Article By Barbara F. Dunn O’Neal Esq.
Throughout my practice, meeting planners have frequently asked whether they could be held personally liable for their work in connection with meetings and events. My typical answer is the one you hate to hear the most from your lawyer: “it depends”. The “it
depends” largely relates to the situation which would give rise to the liability.
How was the planner connected? What work did the planner do? These and many more would be topics of consideration.
Let’s start with the basic premise that we live in a “sue or be sued” society. Plaintiff ’s lawyers have the job of getting recovery for their clients. So they are going to sue anybody and everybody – no matter how closely or remotely they are connected to the situation. Just because a planner is sued doesn’t mean that they will be personally liable for the claim.
If the planner is an employee of the company sponsoring the meeting, it is less likely that the person would be named in the suit. Rather, it would likely be the company only. However it’s not unheard of that a planner could be sued alongside with the employer.
If the planner is an independent contractor, it is more likely that they would be named in a lawsuit. As such, we always recommend independent contractors form a corporation in which to operate their business so that they don’t risk their personal assets.
So what’s likely to tip the scale and to make a planner personally liable in either of these situations?
-Acting outside the scope of authority
– If the planner is acting outside of their job or outside of the authority given to them to conduct the meeting, this factor
will likely add to the plaintiff’s case. If an employee planner went outside of the scope of their job description and signed a big name speaker contract which someone else in the organization is supposed to sign, that would be an example of acting outside of the scope of the authority.
When an independent contractor planner signs a hotel contract in the client’s name despite being told that the client must sign all contracts, that would be another example of the planner exceeding the scope of their authority. Bottom line, make sure you are doing what you are supposed to be doing and not doing work outside the scope of your job or authority.
-Engaging in gross negligence or intentional misconduct – While negligence is the garden variety forgetting to do something
or doing something wrong, it will be difficult to hold planners personally liable for such actions. For example, forgetting to check rooms to make sure the electrical cords are taped down would be an example of negligence. Gross negligence or intentional misconduct is the
next level up. In the example that would be purposely setting a trap with the electrical cords. Thankfully, gross negligence or intentional misconduct doesn’t happen frequently. If it does, however, both employee planners and independent contractor planners run the risk of
personal liability. Independent contractor planners are also at risk of being sued for negligence. Bottom line, avoid bad actions and make sure others you supervise do too.
-Failing to act as a reasonable planner would have acted – If there is evidence that the cause of the situation was the planner not acting in a way a reasonable planner would have acted, then that can expose the planner to independent liability. For example, if a planner witnesses a very drunk person walking to their car after an event in order to drive home, a reasonable planner would likely have made sure that the person did not drive and got home safely. If a planner falls short of that, they run the risk of being held personally liable for such action/inaction. Bottom line, always be prepared to defend your actions as being those which a reasonable planner would do. This would include pulling authority from industry publications, CMP study guide, etc., and establishing you did what you were supposed to do.Again, independent contractor planners are more likely to be sued for this type of conduct.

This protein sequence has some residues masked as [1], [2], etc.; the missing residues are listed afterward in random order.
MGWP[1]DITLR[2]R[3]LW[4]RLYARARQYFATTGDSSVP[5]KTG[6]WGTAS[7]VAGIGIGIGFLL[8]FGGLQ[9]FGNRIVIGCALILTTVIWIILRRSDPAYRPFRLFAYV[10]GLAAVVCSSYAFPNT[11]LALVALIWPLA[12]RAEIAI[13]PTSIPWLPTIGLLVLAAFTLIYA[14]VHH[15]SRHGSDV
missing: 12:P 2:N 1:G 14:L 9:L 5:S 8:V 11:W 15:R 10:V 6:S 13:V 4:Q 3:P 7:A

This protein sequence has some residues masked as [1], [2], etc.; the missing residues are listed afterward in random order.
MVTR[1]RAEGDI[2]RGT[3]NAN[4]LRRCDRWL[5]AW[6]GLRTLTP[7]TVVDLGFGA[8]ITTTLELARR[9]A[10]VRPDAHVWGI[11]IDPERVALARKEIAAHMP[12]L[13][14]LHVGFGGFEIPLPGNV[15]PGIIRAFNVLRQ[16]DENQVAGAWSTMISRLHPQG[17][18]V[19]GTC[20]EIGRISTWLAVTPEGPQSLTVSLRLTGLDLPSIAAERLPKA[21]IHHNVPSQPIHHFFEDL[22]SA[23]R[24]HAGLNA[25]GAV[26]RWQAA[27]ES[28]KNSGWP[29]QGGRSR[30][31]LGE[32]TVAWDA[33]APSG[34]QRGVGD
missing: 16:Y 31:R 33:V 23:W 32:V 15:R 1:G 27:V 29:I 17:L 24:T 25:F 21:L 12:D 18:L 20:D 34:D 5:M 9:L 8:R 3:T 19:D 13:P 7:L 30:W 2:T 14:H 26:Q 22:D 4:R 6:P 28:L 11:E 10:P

While planners should not lose sleep over whether they will be held personally liable in connection with meetings and events, they should examine their actions and work as noted above. Independent contractor planners have additional considerations when it comes to incorporation. And both types of planners have access to two other “I words” which would help them in any type of claim: indemnification and insurance. Including an indemnification provision in every contract which extends not only to the group but also to its independent contractor planner is a good idea. Insurance types and levels should be reviewed as well to assess what coverage is in place for the type of claims noted above.
Barbara Dunn O’Neal is a Partner with the Associations and Foundations Practice Group at Barnes & Thornburg where she concentrates her practice in association law and meetings, travel and hospitality law. Barbara can be reached at (312) 214-
4837 or firstname.lastname@example.org.
This article shall not be considered legal advice. In all cases, groups should consult their legal counsel.
©Copyright 2017. Barbara F. Dunn O’Neal, Esq., Barnes & Thornburg LLP. All rights reserved under both international and Pan American copyright conventions. No reproduction of any part may be made without the prior written consent of the copyright holder.